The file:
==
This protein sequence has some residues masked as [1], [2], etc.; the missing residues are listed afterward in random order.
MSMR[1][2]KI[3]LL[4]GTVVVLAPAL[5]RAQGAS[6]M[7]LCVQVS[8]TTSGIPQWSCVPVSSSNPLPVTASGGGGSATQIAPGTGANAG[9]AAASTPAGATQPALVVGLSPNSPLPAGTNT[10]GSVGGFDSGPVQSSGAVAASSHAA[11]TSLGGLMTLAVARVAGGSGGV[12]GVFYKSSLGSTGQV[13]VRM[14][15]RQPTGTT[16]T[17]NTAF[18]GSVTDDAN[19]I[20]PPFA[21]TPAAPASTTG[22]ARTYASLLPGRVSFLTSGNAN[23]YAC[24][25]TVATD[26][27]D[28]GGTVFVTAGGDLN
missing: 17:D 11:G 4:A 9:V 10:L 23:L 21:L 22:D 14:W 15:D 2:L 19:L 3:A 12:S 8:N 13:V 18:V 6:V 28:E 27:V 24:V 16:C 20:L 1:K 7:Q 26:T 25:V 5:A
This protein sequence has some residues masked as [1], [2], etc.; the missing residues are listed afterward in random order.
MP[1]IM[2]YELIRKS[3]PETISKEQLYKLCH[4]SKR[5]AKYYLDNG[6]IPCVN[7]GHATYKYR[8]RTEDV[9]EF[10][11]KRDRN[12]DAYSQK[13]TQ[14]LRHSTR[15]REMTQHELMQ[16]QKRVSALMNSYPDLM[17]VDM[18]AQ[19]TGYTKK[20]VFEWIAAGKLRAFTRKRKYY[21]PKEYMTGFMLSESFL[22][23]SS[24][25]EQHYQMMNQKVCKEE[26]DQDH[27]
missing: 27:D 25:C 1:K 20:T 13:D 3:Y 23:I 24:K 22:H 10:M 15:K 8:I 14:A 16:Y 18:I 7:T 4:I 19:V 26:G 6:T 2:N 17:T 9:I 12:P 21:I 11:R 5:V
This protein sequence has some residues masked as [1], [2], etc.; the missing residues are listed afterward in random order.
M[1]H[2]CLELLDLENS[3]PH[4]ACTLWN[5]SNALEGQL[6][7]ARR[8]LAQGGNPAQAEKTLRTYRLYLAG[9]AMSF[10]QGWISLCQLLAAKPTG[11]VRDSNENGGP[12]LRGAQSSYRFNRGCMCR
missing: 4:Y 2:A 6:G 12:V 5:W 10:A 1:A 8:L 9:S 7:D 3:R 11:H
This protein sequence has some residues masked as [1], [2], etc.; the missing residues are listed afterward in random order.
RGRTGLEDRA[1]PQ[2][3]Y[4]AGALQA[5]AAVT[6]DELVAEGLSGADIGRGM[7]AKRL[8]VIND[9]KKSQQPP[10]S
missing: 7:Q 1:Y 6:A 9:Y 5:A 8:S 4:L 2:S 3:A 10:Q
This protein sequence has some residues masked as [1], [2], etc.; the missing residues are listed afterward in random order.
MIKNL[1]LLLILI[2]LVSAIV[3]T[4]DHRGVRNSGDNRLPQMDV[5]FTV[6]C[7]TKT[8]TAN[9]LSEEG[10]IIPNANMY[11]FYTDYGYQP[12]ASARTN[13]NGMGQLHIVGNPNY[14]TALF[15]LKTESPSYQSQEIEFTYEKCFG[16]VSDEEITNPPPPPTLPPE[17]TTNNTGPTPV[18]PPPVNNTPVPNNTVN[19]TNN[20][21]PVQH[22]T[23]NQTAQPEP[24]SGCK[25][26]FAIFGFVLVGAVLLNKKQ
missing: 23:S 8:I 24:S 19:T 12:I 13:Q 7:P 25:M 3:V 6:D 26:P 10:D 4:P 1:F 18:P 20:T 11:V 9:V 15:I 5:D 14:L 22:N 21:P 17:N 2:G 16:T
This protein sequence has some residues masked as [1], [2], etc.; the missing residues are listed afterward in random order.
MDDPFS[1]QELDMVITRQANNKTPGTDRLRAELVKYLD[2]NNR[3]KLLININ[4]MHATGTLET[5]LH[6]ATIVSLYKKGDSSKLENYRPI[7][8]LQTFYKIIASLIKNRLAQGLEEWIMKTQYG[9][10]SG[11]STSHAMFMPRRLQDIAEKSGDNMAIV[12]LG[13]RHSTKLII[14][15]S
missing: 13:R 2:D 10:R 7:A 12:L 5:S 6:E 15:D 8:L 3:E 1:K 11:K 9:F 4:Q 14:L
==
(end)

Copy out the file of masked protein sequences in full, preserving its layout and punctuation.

This protein sequence has some residues masked as [1], [2], etc.; the missing residues are listed afterward in random order.
MSMR[1][2]KI[3]LL[4]GTVVVLAPAL[5]RAQGAS[6]M[7]LCVQVS[8]TTSGIPQWSCVPVSSSNPLPVTASGGGGSATQIAPGTGANAG[9]AAASTPAGATQPALVVGLSPNSPLPAGTNT[10]GSVGGFDSGPVQSSGAVAASSHAA[11]TSLGGLMTLAVARVAGGSGGV[12]GVFYKSSLGSTGQV[13]VRM[14][15]RQPTGTT[16]T[17]NTAF[18]GSVTDDAN[19]I[20]PPFA[21]TPAAPASTTG[22]ARTYASLLPGRVSFLTSGNAN[23]YAC[24][25]TVATD[26][27]D[28]GGTVFVTAGGDLN
missing: 17:D 11:G 4:A 9:V 10:L 23:L 21:L 22:D 14:W 15:D 2:L 19:L 3:A 12:S 8:N 13:V 18:V 6:V 28:E 27:V 24:V 16:C 20:L 1:K 7:Q 26:T 25:V 5:A
This protein sequence has some residues masked as [1], [2], etc.; the missing residues are listed afterward in random order.
MP[1]IM[2]YELIRKS[3]PETISKEQLYKLCH[4]SKR[5]AKYYLDNG[6]IPCVN[7]GHATYKYR[8]RTEDV[9]EF[10][11]KRDRN[12]DAYSQK[13]TQ[14]LRHSTR[15]REMTQHELMQ[16]QKRVSALMNSYPDLM[17]VDM[18]AQ[19]TGYTKK[20]VFEWIAAGKLRAFTRKRKYY[21]PKEYMTGFMLSESFL[22][23]SS[24][25]EQHYQMMNQKVCKEE[26]DQDH[27]
missing: 27:D 25:C 1:K 20:T 13:D 3:Y 23:I 24:K 22:H 10:M 15:K 8:I 14:A 16:Y 18:I 7:T 4:I 19:V 26:G 6:T 2:N 17:T 9:I 12:P 21:I 11:R 5:V
This protein sequence has some residues masked as [1], [2], etc.; the missing residues are listed afterward in random order.
M[1]H[2]CLELLDLENS[3]PH[4]ACTLWN[5]SNALEGQL[6][7]ARR[8]LAQGGNPAQAEKTLRTYRLYLAG[9]AMSF[10]QGWISLCQLLAAKPTG[11]VRDSNENGGP[12]LRGAQSSYRFNRGCMCR
missing: 4:Y 2:A 6:G 12:V 5:W 10:A 1:A 8:L 9:S 7:D 3:R 11:H
This protein sequence has some residues masked as [1], [2], etc.; the missing residues are listed afterward in random order.
RGRTGLEDRA[1]PQ[2][3]Y[4]AGALQA[5]AAVT[6]DELVAEGLSGADIGRGM[7]AKRL[8]VIND[9]KKSQQPP[10]S
missing: 7:Q 1:Y 6:A 9:Y 5:A 8:S 4:L 2:S 3:A 10:Q
This protein sequence has some residues masked as [1], [2], etc.; the missing residues are listed afterward in random order.
MIKNL[1]LLLILI[2]LVSAIV[3]T[4]DHRGVRNSGDNRLPQMDV[5]FTV[6]C[7]TKT[8]TAN[9]LSEEG[10]IIPNANMY[11]FYTDYGYQP[12]ASARTN[13]NGMGQLHIVGNPNY[14]TALF[15]LKTESPSYQSQEIEFTYEKCFG[16]VSDEEITNPPPPPTLPPE[17]TTNNTGPTPV[18]PPPVNNTPVPNNTVN[19]TNN[20][21]PVQH[22]T[23]NQTAQPEP[24]SGCK[25][26]FAIFGFVLVGAVLLNKKQ
missing: 23:S 8:I 24:S 19:T 12:I 13:Q 7:P 25:M 3:V 6:D 26:P 10:D 4:P 1:F 18:P 20:T 11:V 9:V 15:I 5:D 14:L 22:N 21:P 17:N 2:G 16:T
This protein sequence has some residues masked as [1], [2], etc.; the missing residues are listed afterward in random order.
MDDPFS[1]QELDMVITRQANNKTPGTDRLRAELVKYLD[2]NNR[3]KLLININ[4]MHATGTLET[5]LH[6]ATIVSLYKKGDSSKLENYRPI[7][8]LQTFYKIIASLIKNRLAQGLEEWIMKTQYG[9][10]SG[11]STSHAMFMPRRLQDIAEKSGDNMAIV[12]LG[13]RHSTKLII[14][15]S
missing: 13:R 2:D 10:R 7:A 12:L 5:S 6:E 15:D 8:L 3:E 1:K 11:K 9:F 4:Q 14:L